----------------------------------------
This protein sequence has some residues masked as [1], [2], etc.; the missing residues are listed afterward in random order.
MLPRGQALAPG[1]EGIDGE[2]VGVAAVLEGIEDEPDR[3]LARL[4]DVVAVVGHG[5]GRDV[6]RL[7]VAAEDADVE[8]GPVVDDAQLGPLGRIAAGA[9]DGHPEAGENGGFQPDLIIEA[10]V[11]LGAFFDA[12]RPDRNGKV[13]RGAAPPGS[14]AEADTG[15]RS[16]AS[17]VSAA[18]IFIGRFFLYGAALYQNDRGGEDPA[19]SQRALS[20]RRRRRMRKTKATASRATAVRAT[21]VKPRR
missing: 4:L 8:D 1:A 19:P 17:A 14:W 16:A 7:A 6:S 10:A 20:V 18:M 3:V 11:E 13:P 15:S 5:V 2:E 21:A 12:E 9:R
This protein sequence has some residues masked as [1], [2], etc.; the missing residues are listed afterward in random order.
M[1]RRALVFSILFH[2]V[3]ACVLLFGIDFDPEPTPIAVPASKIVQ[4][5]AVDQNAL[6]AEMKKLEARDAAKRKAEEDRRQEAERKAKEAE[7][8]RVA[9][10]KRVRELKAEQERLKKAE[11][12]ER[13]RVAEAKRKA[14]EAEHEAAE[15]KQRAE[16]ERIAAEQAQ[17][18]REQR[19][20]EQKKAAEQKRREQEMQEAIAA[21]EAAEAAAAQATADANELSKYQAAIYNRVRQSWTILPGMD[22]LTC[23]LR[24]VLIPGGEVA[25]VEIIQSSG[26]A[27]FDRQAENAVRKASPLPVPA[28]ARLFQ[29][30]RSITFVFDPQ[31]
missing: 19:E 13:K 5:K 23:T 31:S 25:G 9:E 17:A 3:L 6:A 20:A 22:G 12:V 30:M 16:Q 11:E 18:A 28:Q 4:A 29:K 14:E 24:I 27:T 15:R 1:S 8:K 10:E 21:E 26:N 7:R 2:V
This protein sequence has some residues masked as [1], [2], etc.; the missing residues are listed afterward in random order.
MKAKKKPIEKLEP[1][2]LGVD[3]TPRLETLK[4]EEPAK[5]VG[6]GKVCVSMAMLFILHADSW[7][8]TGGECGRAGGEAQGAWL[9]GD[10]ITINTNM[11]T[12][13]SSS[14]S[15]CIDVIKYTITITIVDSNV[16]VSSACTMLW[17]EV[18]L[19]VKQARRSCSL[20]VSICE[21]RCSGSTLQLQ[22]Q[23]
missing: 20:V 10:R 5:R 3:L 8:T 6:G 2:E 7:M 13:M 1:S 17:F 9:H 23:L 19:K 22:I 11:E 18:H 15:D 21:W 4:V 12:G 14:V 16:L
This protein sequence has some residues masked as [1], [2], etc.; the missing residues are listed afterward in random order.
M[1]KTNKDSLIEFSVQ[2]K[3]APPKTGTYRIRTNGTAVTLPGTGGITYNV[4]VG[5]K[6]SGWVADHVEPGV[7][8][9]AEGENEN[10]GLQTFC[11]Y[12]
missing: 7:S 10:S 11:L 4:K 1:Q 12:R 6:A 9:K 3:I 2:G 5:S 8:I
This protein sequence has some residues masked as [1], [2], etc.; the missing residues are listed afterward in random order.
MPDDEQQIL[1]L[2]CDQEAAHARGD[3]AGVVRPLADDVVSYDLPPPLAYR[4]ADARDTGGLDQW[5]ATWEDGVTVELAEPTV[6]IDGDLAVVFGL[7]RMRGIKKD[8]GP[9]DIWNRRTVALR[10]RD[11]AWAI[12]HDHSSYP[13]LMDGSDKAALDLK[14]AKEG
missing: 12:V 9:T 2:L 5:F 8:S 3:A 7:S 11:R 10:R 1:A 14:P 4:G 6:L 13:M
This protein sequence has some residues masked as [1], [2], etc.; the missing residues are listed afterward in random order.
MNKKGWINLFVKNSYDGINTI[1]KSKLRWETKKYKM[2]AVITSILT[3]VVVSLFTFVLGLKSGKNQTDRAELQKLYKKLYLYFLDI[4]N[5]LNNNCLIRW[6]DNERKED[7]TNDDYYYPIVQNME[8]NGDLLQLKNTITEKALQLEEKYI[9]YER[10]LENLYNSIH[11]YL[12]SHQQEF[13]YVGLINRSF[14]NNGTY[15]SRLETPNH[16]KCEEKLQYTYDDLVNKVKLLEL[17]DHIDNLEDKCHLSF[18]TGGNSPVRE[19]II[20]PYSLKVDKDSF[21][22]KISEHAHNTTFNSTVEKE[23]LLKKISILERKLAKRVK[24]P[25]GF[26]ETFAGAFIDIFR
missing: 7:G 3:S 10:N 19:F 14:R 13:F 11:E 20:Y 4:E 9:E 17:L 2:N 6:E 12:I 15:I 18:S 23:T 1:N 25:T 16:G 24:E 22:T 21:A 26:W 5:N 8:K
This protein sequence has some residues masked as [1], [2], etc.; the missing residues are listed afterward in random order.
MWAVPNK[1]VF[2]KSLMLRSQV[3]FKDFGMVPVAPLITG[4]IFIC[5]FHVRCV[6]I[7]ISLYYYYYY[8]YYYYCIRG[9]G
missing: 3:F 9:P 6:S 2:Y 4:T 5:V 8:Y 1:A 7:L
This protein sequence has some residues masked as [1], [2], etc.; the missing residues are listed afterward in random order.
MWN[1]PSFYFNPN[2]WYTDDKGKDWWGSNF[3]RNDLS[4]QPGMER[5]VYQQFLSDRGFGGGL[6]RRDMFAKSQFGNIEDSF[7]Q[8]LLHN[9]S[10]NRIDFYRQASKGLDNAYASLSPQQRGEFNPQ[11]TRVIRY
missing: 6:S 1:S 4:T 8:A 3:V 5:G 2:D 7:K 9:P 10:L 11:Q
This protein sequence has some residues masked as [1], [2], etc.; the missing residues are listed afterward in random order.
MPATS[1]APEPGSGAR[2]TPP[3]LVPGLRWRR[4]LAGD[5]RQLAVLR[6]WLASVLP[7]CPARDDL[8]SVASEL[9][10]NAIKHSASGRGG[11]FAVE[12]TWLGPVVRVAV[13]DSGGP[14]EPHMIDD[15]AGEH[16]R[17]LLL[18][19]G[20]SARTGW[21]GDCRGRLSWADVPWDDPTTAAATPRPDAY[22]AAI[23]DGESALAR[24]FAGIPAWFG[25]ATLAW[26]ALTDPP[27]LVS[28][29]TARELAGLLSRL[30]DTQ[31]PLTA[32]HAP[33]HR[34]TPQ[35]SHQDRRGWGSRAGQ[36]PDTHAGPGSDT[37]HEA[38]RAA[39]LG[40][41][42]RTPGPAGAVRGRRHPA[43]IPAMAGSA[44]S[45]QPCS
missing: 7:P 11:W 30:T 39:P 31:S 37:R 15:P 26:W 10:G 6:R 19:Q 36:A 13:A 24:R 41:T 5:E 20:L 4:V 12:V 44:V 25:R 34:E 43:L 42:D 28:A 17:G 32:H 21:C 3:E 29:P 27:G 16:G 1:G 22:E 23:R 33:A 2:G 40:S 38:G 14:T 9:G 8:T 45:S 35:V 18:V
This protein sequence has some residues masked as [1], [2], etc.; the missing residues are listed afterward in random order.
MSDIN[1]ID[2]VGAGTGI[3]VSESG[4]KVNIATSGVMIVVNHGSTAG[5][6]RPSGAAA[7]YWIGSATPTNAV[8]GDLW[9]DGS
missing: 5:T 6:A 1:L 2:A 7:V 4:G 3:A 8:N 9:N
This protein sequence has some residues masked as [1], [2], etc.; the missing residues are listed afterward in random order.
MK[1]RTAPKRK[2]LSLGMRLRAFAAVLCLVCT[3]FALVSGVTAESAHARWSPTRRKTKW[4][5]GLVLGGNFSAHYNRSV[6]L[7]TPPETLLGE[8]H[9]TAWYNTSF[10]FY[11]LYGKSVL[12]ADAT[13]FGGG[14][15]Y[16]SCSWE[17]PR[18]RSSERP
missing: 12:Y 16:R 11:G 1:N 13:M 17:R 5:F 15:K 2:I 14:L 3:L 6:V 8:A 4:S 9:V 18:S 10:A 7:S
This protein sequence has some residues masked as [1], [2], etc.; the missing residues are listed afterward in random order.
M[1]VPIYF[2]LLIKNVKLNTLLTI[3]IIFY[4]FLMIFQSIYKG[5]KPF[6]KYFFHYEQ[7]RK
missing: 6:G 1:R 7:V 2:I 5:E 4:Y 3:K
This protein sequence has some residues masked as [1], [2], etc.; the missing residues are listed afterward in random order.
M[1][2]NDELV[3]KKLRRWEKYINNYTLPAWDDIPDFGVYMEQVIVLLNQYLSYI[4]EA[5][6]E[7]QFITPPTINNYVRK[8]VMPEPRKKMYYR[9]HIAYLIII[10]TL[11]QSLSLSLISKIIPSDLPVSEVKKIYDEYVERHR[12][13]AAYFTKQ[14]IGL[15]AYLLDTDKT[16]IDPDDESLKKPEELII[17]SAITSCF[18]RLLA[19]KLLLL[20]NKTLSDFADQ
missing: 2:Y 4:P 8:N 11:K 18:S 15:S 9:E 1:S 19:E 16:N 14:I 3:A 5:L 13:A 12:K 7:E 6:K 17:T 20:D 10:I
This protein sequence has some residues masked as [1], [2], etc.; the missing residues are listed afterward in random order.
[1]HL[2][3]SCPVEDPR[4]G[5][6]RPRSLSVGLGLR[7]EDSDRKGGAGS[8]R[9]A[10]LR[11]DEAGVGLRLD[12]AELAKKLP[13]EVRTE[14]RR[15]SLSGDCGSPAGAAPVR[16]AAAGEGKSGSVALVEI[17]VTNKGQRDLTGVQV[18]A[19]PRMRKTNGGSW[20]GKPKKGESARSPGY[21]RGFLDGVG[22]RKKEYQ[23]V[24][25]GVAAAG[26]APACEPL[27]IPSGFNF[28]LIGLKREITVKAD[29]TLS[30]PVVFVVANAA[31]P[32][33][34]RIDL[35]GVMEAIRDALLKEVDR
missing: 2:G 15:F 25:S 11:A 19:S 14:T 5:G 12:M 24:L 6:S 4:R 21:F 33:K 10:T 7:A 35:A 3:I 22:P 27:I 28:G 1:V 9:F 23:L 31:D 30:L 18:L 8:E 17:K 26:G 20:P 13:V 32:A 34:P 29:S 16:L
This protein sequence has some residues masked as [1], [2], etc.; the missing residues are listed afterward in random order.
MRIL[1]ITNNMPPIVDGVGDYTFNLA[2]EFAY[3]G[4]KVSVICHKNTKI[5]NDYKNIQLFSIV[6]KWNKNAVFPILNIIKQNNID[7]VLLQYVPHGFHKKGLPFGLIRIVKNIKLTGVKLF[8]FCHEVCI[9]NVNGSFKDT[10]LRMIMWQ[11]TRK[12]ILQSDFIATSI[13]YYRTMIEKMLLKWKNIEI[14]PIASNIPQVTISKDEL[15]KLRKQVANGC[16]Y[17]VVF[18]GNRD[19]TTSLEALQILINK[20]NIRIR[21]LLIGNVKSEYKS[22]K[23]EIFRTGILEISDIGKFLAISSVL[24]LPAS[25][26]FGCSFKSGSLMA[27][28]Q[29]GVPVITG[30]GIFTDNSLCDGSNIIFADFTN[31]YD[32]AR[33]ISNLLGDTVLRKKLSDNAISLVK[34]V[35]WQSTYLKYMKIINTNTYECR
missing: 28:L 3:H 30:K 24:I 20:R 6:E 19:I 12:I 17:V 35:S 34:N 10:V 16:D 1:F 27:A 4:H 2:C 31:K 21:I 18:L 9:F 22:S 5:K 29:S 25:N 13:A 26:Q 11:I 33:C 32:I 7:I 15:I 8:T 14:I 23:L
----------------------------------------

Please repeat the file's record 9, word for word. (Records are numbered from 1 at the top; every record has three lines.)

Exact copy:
This protein sequence has some residues masked as [1], [2], etc.; the missing residues are listed afterward in random order.
MPATS[1]APEPGSGAR[2]TPP[3]LVPGLRWRR[4]LAGD[5]RQLAVLR[6]WLASVLP[7]CPARDDL[8]SVASEL[9][10]NAIKHSASGRGG[11]FAVE[12]TWLGPVVRVAV[13]DSGGP[14]EPHMIDD[15]AGEH[16]R[17]LLL[18][19]G[20]SARTGW[21]GDCRGRLSWADVPWDDPTTAAATPRPDAY[22]AAI[23]DGESALAR[24]FAGIPAWFG[25]ATLAW[26]ALTDPP[27]LVS[28][29]TARELAGLLSRL[30]DTQ[31]PLTA[32]HAP[33]HR[34]TPQ[35]SHQDRRGWGSRAGQ[36]PDTHAGPGSDT[37]HEA[38]RAA[39]LG[40][41][42]RTPGPAGAVRGRRHPA[43]IPAMAGSA[44]S[45]QPCS
missing: 7:P 11:W 30:T 39:P 31:S 37:R 15:P 26:W 10:G 6:R 19:Q 36:A 13:A 24:R 41:T 5:E 20:L 4:V 12:V 44:V 25:R 34:E 43:L 42:D 28:A 17:G 32:H 21:C 3:E 29:P 27:G 16:G 1:G 22:E 23:R 33:A 2:G 40:S 38:G 14:T 9:G 8:T 45:S 35:V 18:V